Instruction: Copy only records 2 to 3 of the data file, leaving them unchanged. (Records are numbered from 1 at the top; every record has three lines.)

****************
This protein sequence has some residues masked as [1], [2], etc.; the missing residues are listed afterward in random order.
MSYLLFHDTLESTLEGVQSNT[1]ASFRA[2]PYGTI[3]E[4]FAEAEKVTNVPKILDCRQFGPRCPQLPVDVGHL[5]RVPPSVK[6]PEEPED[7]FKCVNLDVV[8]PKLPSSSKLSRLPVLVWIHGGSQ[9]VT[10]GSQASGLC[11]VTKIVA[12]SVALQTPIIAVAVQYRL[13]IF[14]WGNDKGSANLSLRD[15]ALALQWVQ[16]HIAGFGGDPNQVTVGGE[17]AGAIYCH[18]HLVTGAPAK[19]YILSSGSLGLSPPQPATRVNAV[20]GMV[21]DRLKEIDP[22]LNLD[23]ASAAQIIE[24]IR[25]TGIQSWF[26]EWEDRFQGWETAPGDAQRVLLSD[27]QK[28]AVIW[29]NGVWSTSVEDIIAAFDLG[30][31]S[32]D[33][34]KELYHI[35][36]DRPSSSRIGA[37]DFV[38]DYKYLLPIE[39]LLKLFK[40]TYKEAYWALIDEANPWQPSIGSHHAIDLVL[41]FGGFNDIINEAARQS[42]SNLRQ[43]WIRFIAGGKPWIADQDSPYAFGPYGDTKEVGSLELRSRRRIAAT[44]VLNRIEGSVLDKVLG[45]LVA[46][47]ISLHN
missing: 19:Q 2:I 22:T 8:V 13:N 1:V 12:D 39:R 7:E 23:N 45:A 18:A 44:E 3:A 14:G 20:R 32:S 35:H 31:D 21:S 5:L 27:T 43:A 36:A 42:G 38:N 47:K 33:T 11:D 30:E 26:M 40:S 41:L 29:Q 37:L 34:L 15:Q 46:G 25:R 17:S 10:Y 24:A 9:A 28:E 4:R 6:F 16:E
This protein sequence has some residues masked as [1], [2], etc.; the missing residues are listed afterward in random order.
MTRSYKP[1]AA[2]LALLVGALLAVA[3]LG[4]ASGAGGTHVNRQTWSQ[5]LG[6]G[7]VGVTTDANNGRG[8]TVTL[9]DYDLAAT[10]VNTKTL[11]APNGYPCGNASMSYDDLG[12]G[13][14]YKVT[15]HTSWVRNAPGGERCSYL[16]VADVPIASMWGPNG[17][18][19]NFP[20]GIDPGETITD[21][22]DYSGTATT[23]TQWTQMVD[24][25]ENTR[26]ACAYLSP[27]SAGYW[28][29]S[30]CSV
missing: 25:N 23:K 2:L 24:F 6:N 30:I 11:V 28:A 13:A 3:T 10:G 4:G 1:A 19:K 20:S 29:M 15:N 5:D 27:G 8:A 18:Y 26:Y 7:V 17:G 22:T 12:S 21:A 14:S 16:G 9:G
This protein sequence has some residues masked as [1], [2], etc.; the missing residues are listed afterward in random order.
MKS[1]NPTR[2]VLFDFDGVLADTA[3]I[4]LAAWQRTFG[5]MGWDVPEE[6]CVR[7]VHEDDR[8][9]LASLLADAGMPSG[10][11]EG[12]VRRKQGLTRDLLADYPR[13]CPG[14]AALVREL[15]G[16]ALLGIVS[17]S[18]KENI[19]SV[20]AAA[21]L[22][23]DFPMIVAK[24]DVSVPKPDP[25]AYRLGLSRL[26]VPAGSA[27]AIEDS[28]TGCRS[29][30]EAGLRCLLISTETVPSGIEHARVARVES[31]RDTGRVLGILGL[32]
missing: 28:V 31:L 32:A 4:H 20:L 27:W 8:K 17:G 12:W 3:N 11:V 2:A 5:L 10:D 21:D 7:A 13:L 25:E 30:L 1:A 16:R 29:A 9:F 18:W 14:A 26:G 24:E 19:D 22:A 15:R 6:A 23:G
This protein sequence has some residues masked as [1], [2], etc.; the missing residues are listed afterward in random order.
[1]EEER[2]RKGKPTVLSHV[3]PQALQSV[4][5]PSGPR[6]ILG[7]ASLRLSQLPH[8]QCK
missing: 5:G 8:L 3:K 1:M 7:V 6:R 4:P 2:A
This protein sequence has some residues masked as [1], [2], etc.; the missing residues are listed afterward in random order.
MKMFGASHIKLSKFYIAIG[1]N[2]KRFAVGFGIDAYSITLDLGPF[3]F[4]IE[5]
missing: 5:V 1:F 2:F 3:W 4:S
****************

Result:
This protein sequence has some residues masked as [1], [2], etc.; the missing residues are listed afterward in random order.
MTRSYKP[1]AA[2]LALLVGALLAVA[3]LG[4]ASGAGGTHVNRQTWSQ[5]LG[6]G[7]VGVTTDANNGRG[8]TVTL[9]DYDLAAT[10]VNTKTL[11]APNGYPCGNASMSYDDLG[12]G[13][14]YKVT[15]HTSWVRNAPGGERCSYL[16]VADVPIASMWGPNG[17][18][19]NFP[20]GIDPGETITD[21][22]DYSGTATT[23]TQWTQMVD[24][25]ENTR[26]ACAYLSP[27]SAGYW[28][29]S[30]CSV
missing: 25:N 23:K 2:L 24:F 6:N 30:I 11:V 28:A 13:A 3:T 10:G 4:G 1:A 19:K 20:S 29:M 15:N 5:D 27:G 8:A 18:Y 26:Y 7:V 17:G 22:T 12:S 21:A 14:S 16:G 9:G
This protein sequence has some residues masked as [1], [2], etc.; the missing residues are listed afterward in random order.
MKS[1]NPTR[2]VLFDFDGVLADTA[3]I[4]LAAWQRTFG[5]MGWDVPEE[6]CVR[7]VHEDDR[8][9]LASLLADAGMPSG[10][11]EG[12]VRRKQGLTRDLLADYPR[13]CPG[14]AALVREL[15]G[16]ALLGIVS[17]S[18]KENI[19]SV[20]AAA[21]L[22][23]DFPMIVAK[24]DVSVPKPDP[25]AYRLGLSRL[26]VPAGSA[27]AIEDS[28]TGCRS[29][30]EAGLRCLLISTETVPSGIEHARVARVES[31]RDTGRVLGILGL[32]
missing: 28:V 31:L 32:A 4:H 20:L 27:W 8:K 17:G 12:W 3:N 11:V 2:A 5:L 10:D 21:D 7:A 13:L 25:E 30:L 1:A 16:R 29:A 9:F 18:W 14:A 26:G 24:E 19:D 22:A 15:R 6:A 23:G